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Villa Almerico Capra, named “La Rotonda” is achievable by walk from Villa Valmarana: designed and builded for commission from Andrea Palladio in 1570, the name “Capra” derives from the Capra brothers, who completed the building after it was given to them in 1592. From 1911 the building is owned by Family Valmarana, that opened the complex to visitors starting 1986. This building is conserved as part of the World Heritage Site “City of Vicenza and the Palladian Villas”.


The site selected was a hilltop just outside the city: rather than a villa, infact, you could call it a “palazzo”: the design is for a completely symmetrical building having a square plan with four facades, each of which has a projecting portico. The name La Rotonda refers to the central circular hall with its imposing dome, beautifully painted with frescoes by artists such as Anselmo Canera and Alessandro Maganza.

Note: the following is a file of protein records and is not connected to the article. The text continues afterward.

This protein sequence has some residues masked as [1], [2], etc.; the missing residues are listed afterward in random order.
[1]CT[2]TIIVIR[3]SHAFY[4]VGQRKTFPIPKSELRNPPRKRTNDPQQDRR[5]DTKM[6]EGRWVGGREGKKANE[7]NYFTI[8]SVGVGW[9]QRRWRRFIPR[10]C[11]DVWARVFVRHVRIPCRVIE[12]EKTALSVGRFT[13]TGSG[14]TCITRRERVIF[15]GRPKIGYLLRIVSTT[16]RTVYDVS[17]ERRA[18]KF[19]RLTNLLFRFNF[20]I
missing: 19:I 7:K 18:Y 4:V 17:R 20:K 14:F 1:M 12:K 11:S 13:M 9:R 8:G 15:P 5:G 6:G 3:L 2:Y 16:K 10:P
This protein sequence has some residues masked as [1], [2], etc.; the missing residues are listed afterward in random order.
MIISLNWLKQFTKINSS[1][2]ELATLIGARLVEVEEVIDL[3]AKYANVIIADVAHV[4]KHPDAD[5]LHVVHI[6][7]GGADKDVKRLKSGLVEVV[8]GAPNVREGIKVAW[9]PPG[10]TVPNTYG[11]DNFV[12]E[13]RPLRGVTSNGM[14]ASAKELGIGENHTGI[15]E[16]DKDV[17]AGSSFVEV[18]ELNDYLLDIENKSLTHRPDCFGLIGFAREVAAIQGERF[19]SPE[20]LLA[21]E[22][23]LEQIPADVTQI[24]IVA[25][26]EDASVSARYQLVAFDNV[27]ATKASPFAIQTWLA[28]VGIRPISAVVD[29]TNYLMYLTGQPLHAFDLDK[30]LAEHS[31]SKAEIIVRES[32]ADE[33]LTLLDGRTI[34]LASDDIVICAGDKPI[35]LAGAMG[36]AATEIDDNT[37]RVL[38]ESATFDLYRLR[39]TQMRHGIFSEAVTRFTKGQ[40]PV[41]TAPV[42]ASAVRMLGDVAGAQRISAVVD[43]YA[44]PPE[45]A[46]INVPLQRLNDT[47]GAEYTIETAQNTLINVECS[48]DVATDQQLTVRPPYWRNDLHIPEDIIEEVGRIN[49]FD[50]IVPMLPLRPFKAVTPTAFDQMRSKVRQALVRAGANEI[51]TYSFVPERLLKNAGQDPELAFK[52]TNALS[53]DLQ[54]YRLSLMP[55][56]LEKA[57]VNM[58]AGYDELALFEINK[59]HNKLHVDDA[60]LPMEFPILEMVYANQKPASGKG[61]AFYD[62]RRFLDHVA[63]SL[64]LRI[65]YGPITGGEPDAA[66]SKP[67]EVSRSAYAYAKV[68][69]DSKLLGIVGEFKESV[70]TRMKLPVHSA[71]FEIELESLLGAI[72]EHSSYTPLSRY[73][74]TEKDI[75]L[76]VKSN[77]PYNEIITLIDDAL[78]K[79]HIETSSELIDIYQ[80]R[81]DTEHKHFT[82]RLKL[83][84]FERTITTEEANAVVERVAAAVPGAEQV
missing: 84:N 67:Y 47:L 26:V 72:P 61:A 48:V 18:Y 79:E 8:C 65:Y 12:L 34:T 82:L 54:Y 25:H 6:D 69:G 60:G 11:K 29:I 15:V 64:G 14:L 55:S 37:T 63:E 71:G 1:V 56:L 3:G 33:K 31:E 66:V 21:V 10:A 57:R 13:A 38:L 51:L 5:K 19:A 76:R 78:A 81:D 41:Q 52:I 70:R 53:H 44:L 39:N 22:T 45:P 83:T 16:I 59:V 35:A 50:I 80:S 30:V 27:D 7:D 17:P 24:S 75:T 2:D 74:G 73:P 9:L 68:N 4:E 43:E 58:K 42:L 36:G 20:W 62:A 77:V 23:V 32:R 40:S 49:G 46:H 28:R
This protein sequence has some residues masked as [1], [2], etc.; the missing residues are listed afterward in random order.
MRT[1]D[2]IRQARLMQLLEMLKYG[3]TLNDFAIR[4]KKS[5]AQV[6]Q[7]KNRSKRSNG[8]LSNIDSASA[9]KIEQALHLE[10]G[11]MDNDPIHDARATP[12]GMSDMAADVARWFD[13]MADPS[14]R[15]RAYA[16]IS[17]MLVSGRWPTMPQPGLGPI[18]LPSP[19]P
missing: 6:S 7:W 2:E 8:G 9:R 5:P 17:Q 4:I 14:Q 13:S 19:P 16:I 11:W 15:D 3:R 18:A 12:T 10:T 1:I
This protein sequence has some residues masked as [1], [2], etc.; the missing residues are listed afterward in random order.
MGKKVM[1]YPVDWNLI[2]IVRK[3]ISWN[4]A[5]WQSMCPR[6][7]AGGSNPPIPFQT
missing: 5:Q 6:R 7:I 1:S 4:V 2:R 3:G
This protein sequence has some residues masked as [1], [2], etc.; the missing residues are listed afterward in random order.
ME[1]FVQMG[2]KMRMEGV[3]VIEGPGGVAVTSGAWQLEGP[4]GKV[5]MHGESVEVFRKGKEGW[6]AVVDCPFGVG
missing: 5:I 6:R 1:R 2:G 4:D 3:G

A full morning is enough when not crowded to visit both the villas, then in the afternoon you can head to the city center, with its beautiful and well-preserved historical buildings.

to be continued…

POSTCARDS FROM ALL OVER THE WORLD: BERLIN

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“Per visitare Berlino bisogna saper vedere anche quello che non c’è più e saper intuire una ingannevole realtà. Qui gli eventi sono cicatrici sul volto della storia, ma la loro capacità evocativa è intatta. A Berlino nulla resta più visibile di ciò che si cerca di cancellare.”

“To visit Berlin must be able to see what is not here anymore, and be able to grasp a deceptive reality. Here events are scars on the face of history, but their evoking ability is unaltered. In Berlin nothing remains more visible than what you are trying to delete.”

(Johann Bernhard Merian)

TEMPLES OF BANGKOK: WAT ARUN